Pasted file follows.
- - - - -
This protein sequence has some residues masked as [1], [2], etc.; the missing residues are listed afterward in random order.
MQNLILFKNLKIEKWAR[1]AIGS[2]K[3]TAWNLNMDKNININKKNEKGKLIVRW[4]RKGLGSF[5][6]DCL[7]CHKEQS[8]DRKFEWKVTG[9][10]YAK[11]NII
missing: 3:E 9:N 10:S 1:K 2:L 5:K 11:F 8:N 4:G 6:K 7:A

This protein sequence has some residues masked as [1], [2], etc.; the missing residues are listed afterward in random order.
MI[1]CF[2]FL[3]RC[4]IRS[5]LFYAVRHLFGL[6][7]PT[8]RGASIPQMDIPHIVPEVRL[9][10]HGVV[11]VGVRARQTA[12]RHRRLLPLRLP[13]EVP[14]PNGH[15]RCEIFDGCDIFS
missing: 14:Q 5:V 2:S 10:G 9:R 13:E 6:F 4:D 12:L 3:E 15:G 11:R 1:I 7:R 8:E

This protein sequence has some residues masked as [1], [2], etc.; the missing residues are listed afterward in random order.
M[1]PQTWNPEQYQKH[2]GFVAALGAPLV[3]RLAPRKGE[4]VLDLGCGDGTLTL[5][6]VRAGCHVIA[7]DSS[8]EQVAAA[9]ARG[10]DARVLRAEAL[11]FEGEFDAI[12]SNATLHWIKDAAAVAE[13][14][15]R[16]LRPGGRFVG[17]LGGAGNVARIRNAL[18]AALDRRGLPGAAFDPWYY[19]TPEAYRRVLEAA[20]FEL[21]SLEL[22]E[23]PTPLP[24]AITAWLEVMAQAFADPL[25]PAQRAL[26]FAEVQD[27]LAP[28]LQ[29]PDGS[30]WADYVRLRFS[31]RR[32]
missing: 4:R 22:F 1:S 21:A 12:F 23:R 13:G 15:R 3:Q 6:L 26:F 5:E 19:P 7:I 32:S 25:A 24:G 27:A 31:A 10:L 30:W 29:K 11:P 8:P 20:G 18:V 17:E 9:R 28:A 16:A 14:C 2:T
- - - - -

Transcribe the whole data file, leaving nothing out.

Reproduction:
This protein sequence has some residues masked as [1], [2], etc.; the missing residues are listed afterward in random order.
MQNLILFKNLKIEKWAR[1]AIGS[2]K[3]TAWNLNMDKNININKKNEKGKLIVRW[4]RKGLGSF[5][6]DCL[7]CHKEQS[8]DRKFEWKVTG[9][10]YAK[11]NII
missing: 3:E 9:N 10:S 1:K 2:L 5:K 11:F 8:N 4:G 6:K 7:A

This protein sequence has some residues masked as [1], [2], etc.; the missing residues are listed afterward in random order.
MI[1]CF[2]FL[3]RC[4]IRS[5]LFYAVRHLFGL[6][7]PT[8]RGASIPQMDIPHIVPEVRL[9][10]HGVV[11]VGVRARQTA[12]RHRRLLPLRLP[13]EVP[14]PNGH[15]RCEIFDGCDIFS
missing: 14:Q 5:V 2:S 10:G 9:R 13:E 6:F 4:D 12:L 3:E 15:G 11:R 1:I 7:R 8:E

This protein sequence has some residues masked as [1], [2], etc.; the missing residues are listed afterward in random order.
M[1]PQTWNPEQYQKH[2]GFVAALGAPLV[3]RLAPRKGE[4]VLDLGCGDGTLTL[5][6]VRAGCHVIA[7]DSS[8]EQVAAA[9]ARG[10]DARVLRAEAL[11]FEGEFDAI[12]SNATLHWIKDAAAVAE[13][14][15]R[16]LRPGGRFVG[17]LGGAGNVARIRNAL[18]AALDRRGLPGAAFDPWYY[19]TPEAYRRVLEAA[20]FEL[21]SLEL[22]E[23]PTPLP[24]AITAWLEVMAQAFADPL[25]PAQRAL[26]FAEVQD[27]LAP[28]LQ[29]PDGS[30]WADYVRLRFS[31]RR[32]
missing: 4:R 22:F 1:S 21:A 12:F 23:R 13:G 15:R 3:Q 6:L 26:F 5:E 19:P 7:I 32:S 25:A 24:G 27:A 31:A 10:L 30:W 29:K 11:P 8:P 20:G 18:V 17:E 9:R 28:A 16:A 14:C 2:T